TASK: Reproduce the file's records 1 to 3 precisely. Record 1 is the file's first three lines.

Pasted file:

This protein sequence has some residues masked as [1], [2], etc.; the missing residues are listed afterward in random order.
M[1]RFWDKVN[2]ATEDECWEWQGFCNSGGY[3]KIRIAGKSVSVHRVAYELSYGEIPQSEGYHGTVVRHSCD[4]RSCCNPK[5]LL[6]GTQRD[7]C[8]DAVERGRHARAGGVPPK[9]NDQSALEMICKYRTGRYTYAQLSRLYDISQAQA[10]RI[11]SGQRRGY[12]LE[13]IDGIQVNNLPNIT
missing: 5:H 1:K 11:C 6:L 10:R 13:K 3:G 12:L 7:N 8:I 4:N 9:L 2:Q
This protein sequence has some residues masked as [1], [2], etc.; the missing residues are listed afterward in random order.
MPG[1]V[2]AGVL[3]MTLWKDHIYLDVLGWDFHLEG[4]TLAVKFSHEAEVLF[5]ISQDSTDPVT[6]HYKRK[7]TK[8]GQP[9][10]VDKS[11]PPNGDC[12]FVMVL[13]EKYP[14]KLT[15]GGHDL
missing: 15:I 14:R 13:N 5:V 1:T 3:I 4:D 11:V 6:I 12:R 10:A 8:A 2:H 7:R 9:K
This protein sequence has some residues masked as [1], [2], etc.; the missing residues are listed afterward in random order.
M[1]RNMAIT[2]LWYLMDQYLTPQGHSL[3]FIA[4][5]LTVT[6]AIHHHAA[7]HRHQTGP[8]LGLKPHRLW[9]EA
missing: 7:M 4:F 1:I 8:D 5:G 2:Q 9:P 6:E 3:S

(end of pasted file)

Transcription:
This protein sequence has some residues masked as [1], [2], etc.; the missing residues are listed afterward in random order.
M[1]RFWDKVN[2]ATEDECWEWQGFCNSGGY[3]KIRIAGKSVSVHRVAYELSYGEIPQSEGYHGTVVRHSCD[4]RSCCNPK[5]LL[6]GTQRD[7]C[8]DAVERGRHARAGGVPPK[9]NDQSALEMICKYRTGRYTYAQLSRLYDISQAQA[10]RI[11]SGQRRGY[12]LE[13]IDGIQVNNLPNIT
missing: 5:H 1:K 11:C 6:L 10:R 13:K 3:G 12:L 7:N 8:I 4:N 9:L 2:Q
This protein sequence has some residues masked as [1], [2], etc.; the missing residues are listed afterward in random order.
MPG[1]V[2]AGVL[3]MTLWKDHIYLDVLGWDFHLEG[4]TLAVKFSHEAEVLF[5]ISQDSTDPVT[6]HYKRK[7]TK[8]GQP[9][10]VDKS[11]PPNGDC[12]FVMVL[13]EKYP[14]KLT[15]GGHDL
missing: 15:I 14:R 13:N 5:V 1:T 3:I 4:D 11:V 6:I 12:R 10:A 8:A 2:H 7:R 9:K
This protein sequence has some residues masked as [1], [2], etc.; the missing residues are listed afterward in random order.
M[1]RNMAIT[2]LWYLMDQYLTPQGHSL[3]FIA[4][5]LTVT[6]AIHHHAA[7]HRHQTGP[8]LGLKPHRLW[9]EA
missing: 7:M 4:F 1:I 8:D 5:G 2:Q 9:P 6:E 3:S